A gold ring found in the ruins of an ancient wine factory may have been worn more than 1,000 years ago for its beauty — or to ward off a hangover.
Archaeologists recently discovered the ring in Yavne, Israel, during the excavation of a site dating to Byzantine times (around A.D. 330 to 1453), where a massive wine factory once dominated the landscape. The factory is thought to have been the biggest producer of commercial wine during this period, exporting a high-quality vintage across ancient Israel and beyond, representatives of the Israel Antiquities Authority (IAA) wrote on Facebook.
However, a recent find at the site has little to do with the production or enjoyment of a crisp glass of wine, perhaps serving instead as protection against the painful aftermath that comes from drinking too much. The ring holds a purple stone that is likely an amethyst, and people in the region believed that such semiprecious gems were capable of preventing the discomfort of a hangover, IAA representatives said in a statement.
"Amethysts are mentioned in [the] Bible as one of the 12 precious stones worn by the high priest of the Temple on his ceremonial breastplate," said Amir Golani, an IAA expert on ancient jewelry and one of the scientists who examined the ring. "Many virtues have been attached to this gem, including the prevention of the side effect of drinking — the hangover," Golani said in the statement.
That notion dates at least to the time of ancient Greece; the word "amethyst" comes from the Greek "amethystos," which means "not drunk," according to the Gemological Institute of America (GIA). Amethyst is a type of quartz that was once as prized as emeralds and rubies, until the 19th-century discovery of large deposits in Brazil made the gem cheaper and more widely accessible, the GIA said.
The Yavne wine factory, where this ring was found, pressed and bottled a type of white wine known as "Gaza wine" or "Ashkelon wine," so named for the ports where it departed for buyers in Europe and Asia, IAA representatives wrote in the statement on Facebook. Thousands of earthen jars — broken and intact — and other equipment in the ruins hinted at the massive scale of this ancient winemaking operation, which may have produced more than 500,000 gallons (2 million liters) of wine each year, according to the Facebook post.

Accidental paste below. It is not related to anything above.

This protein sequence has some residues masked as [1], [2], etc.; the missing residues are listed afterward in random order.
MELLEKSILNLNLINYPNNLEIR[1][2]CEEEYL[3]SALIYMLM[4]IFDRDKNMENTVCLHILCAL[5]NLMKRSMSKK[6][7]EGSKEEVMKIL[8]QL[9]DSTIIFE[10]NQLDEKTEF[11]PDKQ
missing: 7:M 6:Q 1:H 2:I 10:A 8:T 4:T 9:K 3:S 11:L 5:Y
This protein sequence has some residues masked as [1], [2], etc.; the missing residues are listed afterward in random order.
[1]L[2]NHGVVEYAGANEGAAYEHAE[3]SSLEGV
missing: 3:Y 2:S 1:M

Researchers found the ring in a location dating to around the seventh century, near a warehouse for empty wine jar storage. Analysis of the ring's stone revealed that it was not a glass bauble. It was made of silica — a mineral found in gemstones — and its distinctive purple color hinted that the gem was an amethyst, according to the statement. Such a ring would have been worn by a wealthy person of high status, and could have adorned the finger of a man or a woman, Golani said.
Though the ring was buried during the seventh century, gold rings set with amethysts were popular among Roman elites as early as the third century, and the ring could have been made centuries before it was lost and then passed from hand to hand over generations, the researchers said.
Wearing the ring for hangover prevention is one interpretation; it's possible that the ring's owner placed it on their finger in hopes that they could then drink to excess without becoming drunk, Elie Haddad, director of the excavation on behalf of the IAA, suggested in the statement. Or perhaps the ring's owner simply wore it as a symbol of their wealth and prestige. But even though artifacts such as this can tell experts much about certain aspects of the distant past, many of the accompanying details have been lost to time.
"Did the person who wore the ring want to avoid intoxication due to drinking a lot of wine?" Haddad asked. "We probably will never know."
Originally published on Live Science.
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Mindy Weisberger is an editor at Scholastic and a former Live Science channel editor and senior writer. She has reported on general science, covering climate change, paleontology, biology, and space. Mindy studied film at Columbia University; prior to Live Science she produced, wrote and directed media for the American Museum of Natural History in New York City. Her videos about dinosaurs, astrophysics, biodiversity and evolution appear in museums and science centers worldwide, earning awards such as the CINE Golden Eagle and the Communicator Award of Excellence. Her writing has also appeared in Scientific American, The Washington Post and How It Works Magazine.